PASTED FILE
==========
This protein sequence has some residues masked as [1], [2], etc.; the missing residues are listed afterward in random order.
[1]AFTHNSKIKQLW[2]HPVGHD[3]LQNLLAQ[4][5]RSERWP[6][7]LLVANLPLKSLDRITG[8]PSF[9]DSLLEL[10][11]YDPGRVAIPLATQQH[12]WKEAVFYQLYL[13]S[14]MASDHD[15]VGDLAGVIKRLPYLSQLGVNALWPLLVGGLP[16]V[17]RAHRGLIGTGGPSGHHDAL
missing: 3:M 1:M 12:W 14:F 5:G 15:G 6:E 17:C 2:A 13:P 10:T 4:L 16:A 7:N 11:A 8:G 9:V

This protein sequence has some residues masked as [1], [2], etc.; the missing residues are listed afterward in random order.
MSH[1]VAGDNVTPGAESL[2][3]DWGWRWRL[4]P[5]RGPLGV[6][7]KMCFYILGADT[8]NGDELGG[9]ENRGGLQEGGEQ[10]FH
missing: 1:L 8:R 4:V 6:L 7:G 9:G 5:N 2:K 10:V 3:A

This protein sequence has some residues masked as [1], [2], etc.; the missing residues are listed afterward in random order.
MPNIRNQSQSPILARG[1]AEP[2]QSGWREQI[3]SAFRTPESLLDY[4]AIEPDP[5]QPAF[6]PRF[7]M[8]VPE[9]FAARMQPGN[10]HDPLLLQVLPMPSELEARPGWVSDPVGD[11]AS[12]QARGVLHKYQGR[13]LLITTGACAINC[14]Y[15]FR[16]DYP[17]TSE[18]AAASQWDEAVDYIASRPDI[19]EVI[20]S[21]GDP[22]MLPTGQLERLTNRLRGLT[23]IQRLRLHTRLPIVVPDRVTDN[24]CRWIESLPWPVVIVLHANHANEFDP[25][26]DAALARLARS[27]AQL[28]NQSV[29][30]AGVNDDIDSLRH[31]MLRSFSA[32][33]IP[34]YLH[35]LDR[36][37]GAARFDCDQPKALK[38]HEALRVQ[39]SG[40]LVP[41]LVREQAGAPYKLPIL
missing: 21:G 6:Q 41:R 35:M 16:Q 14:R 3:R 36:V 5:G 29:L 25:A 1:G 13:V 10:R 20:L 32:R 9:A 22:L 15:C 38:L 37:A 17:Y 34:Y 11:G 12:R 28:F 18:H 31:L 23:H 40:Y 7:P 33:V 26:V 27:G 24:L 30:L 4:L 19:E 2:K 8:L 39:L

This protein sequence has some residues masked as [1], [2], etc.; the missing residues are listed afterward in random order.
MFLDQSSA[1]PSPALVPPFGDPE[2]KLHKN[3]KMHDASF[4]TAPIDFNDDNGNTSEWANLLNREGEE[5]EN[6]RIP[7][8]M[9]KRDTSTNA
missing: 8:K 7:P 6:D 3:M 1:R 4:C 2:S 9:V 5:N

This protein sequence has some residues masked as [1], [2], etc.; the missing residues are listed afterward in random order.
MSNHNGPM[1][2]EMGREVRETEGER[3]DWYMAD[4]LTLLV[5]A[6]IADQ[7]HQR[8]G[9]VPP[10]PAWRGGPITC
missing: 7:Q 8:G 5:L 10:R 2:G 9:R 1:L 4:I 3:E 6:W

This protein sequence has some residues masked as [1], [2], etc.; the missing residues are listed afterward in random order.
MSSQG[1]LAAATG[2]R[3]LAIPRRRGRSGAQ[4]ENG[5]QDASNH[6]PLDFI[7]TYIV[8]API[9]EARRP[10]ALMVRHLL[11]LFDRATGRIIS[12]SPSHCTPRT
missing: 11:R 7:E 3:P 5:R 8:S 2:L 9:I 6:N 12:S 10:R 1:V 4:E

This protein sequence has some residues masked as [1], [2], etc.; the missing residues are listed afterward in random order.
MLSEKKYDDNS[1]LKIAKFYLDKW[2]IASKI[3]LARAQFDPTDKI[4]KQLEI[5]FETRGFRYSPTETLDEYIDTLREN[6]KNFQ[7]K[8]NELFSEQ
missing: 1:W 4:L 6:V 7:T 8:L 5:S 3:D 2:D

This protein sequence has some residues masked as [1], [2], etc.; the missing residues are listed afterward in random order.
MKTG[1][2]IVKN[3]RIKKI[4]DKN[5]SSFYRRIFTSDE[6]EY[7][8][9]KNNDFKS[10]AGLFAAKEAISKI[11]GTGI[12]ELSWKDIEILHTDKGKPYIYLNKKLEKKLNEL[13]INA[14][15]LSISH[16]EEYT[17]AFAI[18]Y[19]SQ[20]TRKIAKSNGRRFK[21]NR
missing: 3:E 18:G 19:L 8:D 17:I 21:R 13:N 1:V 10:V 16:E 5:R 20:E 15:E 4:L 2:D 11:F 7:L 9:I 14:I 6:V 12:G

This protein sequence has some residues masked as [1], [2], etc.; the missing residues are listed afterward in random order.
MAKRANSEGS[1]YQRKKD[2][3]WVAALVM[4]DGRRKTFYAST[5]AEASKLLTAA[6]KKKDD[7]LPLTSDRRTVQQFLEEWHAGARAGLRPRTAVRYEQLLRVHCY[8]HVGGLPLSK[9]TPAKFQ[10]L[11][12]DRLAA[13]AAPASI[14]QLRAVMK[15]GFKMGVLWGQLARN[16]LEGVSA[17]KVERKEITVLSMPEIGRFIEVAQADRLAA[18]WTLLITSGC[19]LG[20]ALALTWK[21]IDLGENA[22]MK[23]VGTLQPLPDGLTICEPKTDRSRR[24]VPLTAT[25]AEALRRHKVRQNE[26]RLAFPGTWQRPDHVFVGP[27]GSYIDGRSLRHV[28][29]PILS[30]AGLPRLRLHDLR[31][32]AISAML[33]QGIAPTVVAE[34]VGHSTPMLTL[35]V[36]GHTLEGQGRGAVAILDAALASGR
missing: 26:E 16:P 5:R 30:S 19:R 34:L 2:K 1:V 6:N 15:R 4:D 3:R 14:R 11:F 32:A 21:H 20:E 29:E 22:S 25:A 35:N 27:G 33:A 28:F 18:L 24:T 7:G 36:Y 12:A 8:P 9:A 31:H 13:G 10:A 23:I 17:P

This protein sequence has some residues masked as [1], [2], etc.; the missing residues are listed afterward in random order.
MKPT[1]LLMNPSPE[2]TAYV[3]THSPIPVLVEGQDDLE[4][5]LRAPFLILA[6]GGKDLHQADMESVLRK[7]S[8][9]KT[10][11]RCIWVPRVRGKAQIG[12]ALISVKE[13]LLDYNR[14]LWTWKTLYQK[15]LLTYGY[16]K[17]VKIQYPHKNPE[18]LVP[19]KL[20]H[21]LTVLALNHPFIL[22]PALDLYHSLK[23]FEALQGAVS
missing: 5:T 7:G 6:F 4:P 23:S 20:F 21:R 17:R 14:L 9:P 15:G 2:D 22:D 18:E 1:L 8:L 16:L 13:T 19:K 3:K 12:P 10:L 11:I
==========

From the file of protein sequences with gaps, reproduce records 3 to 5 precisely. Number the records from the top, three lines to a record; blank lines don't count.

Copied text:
This protein sequence has some residues masked as [1], [2], etc.; the missing residues are listed afterward in random order.
MPNIRNQSQSPILARG[1]AEP[2]QSGWREQI[3]SAFRTPESLLDY[4]AIEPDP[5]QPAF[6]PRF[7]M[8]VPE[9]FAARMQPGN[10]HDPLLLQVLPMPSELEARPGWVSDPVGD[11]AS[12]QARGVLHKYQGR[13]LLITTGACAINC[14]Y[15]FR[16]DYP[17]TSE[18]AAASQWDEAVDYIASRPDI[19]EVI[20]S[21]GDP[22]MLPTGQLERLTNRLRGLT[23]IQRLRLHTRLPIVVPDRVTDN[24]CRWIESLPWPVVIVLHANHANEFDP[25][26]DAALARLARS[27]AQL[28]NQSV[29][30]AGVNDDIDSLRH[31]MLRSFSA[32][33]IP[34]YLH[35]LDR[36][37]GAARFDCDQPKALK[38]HEALRVQ[39]SG[40]LVP[41]LVREQAGAPYKLPIL
missing: 21:G 6:Q 41:R 35:M 16:Q 14:R 3:R 36:V 5:G 29:L 25:A 1:G 13:V 10:R 20:L 32:R 9:A 22:L 15:C 38:L 37:A 17:Y 34:Y 11:G 12:R 28:F 18:H 31:L 23:H 40:Y 7:P 33:V 26:V 27:G 24:L 30:L 4:L 19:E 2:K 8:L 39:L

This protein sequence has some residues masked as [1], [2], etc.; the missing residues are listed afterward in random order.
MFLDQSSA[1]PSPALVPPFGDPE[2]KLHKN[3]KMHDASF[4]TAPIDFNDDNGNTSEWANLLNREGEE[5]EN[6]RIP[7][8]M[9]KRDTSTNA
missing: 8:K 7:P 6:D 3:M 1:R 4:C 2:S 9:V 5:N

This protein sequence has some residues masked as [1], [2], etc.; the missing residues are listed afterward in random order.
MSNHNGPM[1][2]EMGREVRETEGER[3]DWYMAD[4]LTLLV[5]A[6]IADQ[7]HQR[8]G[9]VPP[10]PAWRGGPITC
missing: 7:Q 8:G 5:L 10:R 2:G 9:R 1:L 4:I 3:E 6:W